Ever since the February crash, when oil tumbled to 13 years lows, and when OPEC started releasing tactical headlines at key inflection points about an imminent oil production freeze (which not only never arrived but has since seen Saudi Arabia’s output grow to record levels) which we first suggested were meant to trigger a short squeeze among headline scanning HFT algos, our suggestion was – as is often the case – dismissed as yet another conspiracy theory.
Six months later, this conspiracy theory is now a widely accepted fact, and as Bloomberg reports tonight, “well-timed” OPEC talk of a potential deal to freeze output, has “forced bears” into a historic squeeze and helped push oil close to $50 a barrel, prompting West Texas Intermediate from a bear to a bull market in less than three weeks.
“This is all courtesy of some very well-timed comments from the Saudi oil minister,” said John Kilduff, partner at Again Capital LLC, a New York hedge fund focused on energy. “They’ve been successful over the last year in jawboning the market, and this is the latest example.”
And while one can debate whether OPEC’s “headline” leaks are timed to coincide with near-record short positions on WTI, one thing is certain: the past week saw the biggest crude oil short squeeze on record as money managers cut bets on falling prices by the most ever.
According to Bloomberg, Hedge funds trimmed their short position in WTI by 56,907 futures and options during the week ended Aug. 16, the most in data going back to 2006. And, as one would expect following yet another record short squeeze similar to the one experienced earlier in the year, WTI futures rose 8.9% to $46.58 a barrel in the report week and closed at $48.52 a barrel on Aug. 19. WTI is up more than 20 percent from its Aug. 2 low, meeting the common definition of a bull market.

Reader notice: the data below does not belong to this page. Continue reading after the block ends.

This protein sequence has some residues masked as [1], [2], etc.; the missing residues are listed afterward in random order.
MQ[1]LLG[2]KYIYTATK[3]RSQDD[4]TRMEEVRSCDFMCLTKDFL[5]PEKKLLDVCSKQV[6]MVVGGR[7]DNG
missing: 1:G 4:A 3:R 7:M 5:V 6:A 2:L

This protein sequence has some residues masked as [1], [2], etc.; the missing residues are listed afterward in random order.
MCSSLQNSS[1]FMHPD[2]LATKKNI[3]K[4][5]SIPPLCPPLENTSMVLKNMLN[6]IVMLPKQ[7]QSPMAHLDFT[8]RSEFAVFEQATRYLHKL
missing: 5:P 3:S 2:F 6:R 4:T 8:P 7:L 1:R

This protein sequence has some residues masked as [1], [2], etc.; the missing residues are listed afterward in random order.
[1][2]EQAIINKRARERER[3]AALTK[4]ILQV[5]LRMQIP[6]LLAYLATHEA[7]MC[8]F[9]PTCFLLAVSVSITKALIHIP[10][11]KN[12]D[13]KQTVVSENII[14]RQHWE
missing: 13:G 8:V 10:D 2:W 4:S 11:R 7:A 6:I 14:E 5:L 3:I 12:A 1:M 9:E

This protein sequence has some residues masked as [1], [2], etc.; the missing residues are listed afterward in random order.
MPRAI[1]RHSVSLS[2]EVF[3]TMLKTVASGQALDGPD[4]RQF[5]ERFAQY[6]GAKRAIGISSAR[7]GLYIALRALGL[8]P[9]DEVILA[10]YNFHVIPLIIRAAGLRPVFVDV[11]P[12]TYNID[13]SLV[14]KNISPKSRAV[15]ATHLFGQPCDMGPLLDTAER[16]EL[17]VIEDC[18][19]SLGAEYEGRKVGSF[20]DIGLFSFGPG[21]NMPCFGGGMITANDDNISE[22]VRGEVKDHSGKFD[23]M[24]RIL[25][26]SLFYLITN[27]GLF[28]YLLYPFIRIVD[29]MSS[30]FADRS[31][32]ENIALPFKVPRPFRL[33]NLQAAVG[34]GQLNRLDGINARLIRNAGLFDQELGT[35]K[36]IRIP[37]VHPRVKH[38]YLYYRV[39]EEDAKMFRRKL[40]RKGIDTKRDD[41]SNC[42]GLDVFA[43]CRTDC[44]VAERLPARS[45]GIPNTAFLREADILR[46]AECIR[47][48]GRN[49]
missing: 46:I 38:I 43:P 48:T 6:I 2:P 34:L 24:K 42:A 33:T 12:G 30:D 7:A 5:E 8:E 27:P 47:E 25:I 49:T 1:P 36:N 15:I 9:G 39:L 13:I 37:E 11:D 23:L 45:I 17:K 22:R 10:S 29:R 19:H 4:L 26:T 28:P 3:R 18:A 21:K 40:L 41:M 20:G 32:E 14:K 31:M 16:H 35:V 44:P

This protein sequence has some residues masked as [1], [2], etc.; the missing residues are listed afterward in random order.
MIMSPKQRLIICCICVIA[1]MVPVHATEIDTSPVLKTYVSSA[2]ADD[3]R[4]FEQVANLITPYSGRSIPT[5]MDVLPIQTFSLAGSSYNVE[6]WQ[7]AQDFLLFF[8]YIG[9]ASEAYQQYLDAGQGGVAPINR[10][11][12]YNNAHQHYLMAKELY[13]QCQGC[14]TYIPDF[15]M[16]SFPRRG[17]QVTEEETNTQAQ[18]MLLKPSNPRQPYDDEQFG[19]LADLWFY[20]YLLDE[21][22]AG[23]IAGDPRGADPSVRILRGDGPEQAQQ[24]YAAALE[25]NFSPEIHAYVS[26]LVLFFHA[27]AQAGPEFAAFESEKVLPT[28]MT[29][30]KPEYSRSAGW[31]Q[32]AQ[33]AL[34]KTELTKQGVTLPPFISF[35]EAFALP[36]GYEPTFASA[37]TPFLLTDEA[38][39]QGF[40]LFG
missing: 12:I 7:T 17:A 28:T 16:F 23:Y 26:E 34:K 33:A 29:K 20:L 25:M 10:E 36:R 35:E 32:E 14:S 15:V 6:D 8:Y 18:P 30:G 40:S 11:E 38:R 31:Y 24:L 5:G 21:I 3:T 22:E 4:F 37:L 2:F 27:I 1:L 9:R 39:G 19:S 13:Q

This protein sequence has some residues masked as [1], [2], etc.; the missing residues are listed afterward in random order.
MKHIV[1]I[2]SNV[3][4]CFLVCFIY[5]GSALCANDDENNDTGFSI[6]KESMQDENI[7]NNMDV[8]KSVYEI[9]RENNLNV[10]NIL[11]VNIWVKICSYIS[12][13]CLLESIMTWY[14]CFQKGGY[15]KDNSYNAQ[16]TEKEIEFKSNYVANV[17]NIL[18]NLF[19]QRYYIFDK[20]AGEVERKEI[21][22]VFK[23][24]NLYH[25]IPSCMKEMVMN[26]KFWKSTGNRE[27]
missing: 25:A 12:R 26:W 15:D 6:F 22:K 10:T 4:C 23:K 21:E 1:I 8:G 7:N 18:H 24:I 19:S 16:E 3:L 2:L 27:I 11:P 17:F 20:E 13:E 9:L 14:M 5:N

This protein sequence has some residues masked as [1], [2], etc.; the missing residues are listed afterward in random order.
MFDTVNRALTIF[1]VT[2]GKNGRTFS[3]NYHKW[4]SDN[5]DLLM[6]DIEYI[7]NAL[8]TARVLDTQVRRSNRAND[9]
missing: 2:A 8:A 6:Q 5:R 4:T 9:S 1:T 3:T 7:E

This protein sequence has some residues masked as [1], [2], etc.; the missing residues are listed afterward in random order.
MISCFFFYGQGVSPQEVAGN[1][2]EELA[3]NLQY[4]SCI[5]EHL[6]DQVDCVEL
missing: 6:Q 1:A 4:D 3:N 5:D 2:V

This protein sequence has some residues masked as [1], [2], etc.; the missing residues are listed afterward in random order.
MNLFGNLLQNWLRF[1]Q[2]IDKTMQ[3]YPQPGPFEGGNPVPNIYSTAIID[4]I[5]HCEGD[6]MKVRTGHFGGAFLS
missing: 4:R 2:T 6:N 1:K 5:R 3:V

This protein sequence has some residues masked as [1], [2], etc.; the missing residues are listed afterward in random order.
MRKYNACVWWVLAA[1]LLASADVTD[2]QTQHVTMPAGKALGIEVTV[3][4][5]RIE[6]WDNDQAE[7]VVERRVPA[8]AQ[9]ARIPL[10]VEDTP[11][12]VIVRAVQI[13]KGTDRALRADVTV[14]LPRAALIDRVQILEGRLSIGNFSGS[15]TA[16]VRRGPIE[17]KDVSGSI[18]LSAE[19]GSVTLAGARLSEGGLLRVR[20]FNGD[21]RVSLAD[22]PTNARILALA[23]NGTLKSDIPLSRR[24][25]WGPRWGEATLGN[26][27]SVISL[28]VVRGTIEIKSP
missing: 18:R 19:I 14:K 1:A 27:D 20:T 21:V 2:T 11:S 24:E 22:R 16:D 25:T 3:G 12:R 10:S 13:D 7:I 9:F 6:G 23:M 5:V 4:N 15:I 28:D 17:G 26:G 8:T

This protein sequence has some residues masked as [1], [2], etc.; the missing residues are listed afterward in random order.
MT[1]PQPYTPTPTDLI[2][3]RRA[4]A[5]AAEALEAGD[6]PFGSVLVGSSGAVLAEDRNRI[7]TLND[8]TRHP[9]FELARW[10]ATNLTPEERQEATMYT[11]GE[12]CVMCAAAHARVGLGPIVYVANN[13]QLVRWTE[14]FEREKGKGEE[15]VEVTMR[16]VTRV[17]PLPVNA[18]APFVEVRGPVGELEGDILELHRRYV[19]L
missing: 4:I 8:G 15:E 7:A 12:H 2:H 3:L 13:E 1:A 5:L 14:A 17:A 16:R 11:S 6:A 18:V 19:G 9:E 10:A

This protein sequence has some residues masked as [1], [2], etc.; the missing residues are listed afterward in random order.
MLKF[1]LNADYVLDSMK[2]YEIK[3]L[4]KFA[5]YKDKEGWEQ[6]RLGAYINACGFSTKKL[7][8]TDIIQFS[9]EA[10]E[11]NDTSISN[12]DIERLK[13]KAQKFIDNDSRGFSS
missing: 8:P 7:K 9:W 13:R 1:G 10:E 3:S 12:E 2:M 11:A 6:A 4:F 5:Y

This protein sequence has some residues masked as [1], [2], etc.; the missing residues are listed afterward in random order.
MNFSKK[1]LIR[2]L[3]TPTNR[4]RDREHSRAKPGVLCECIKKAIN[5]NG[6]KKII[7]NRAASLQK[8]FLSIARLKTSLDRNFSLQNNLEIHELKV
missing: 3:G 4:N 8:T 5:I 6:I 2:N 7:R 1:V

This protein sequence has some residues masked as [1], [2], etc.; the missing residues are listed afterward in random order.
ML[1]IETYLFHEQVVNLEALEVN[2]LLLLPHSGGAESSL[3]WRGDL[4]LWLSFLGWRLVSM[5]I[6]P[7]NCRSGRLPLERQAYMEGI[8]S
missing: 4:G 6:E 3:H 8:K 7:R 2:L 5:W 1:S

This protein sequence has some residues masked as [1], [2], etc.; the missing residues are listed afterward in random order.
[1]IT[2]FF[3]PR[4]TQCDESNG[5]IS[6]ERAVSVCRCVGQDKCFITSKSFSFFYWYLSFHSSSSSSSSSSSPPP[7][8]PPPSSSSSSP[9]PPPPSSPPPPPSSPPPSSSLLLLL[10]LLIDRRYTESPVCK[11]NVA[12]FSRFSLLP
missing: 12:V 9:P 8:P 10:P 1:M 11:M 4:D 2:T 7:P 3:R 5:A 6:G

Money managers’ short position in WTI dropped to 163,232 futures and options. Longs, or bets on rising prices, increased 0.1 percent, while net longs advanced 56 percent, the most since July 2010.
“This was a very short market so we were bound to get some covering,” said Stephen Schork, president of the Schork Group Inc., a consulting company in Villanova, Pennsylvania. “
Schork added that we “probably won’t hear a lot from OPEC with prices up here, but if we get down to where we were a few weeks ago we can expect to hear more.”
Ironically, even if OPEC does agree to a production freeze, it will be because its biggest members are already pumping at flat-out record levels, said Chakib Khelil, the group’s former president. Saudi Arabia, Iran, Iraq and non-member Russia are producing at, or close to, maximum capacity, Khelil said in a Bloomberg Television interview on Aug. 17. Saudi Arabia told OPEC that its production rose to an all-time high of 10.67 million barrels a day in July, according to a report from the group.
Saudi Energy Minister Khalid Al-Falih said that the talks may lead to action to stabilize the market. What he means is that while Saudi Arabia production levels will be “frozen” at an all-time high, a level beyond which it could not produce even if it wanted to, all of its peers will be locked into a substandard output rate, which is also why few if any of them will agree to the proposal to be discussed next month in Algiers.
Meanwhile, as even OPEC tries to ignite HFT algo short squeezes (one wonders who OPEC’s financial advisor in this regard is), US shale is rapidly coming back on line: as reported on Friday, there has been an upsurge in drilling as prices have climbed. U.S. producers added oil rigs for an eighth week, the longest run since April 2014, according to Baker Hughes Inc. data on Aug. 19. Even the traditionally conservative EIA increased its domestic output forecast for 2017 to 8.31 million barrels a day from 8.2 million projected in July, according to its monthly Short-Term Energy Outlook released Aug. 10.
“In the U.S., DUC completion and the drilling of new wells are changing the production outlook,” Morse said. “We might see U.S. production rise next year instead of falling.”
For those who trade based on flashing red headlines, and not Econ 101, rising production means falling prices, absent a comparable increase in demand, which however with China close to filling its Strategic Petroleum Reserve, is about to enter freefall.
Finally, now that virtually all weak hands have covered, it is time for the “flip” trade, as oil resumes its slide, and shorts once again pile on, just as Morgan Stanley forecast when it said that the mega short squeeze would finally end last week. This week we will find out if MS was correct.
Source: Oil Price
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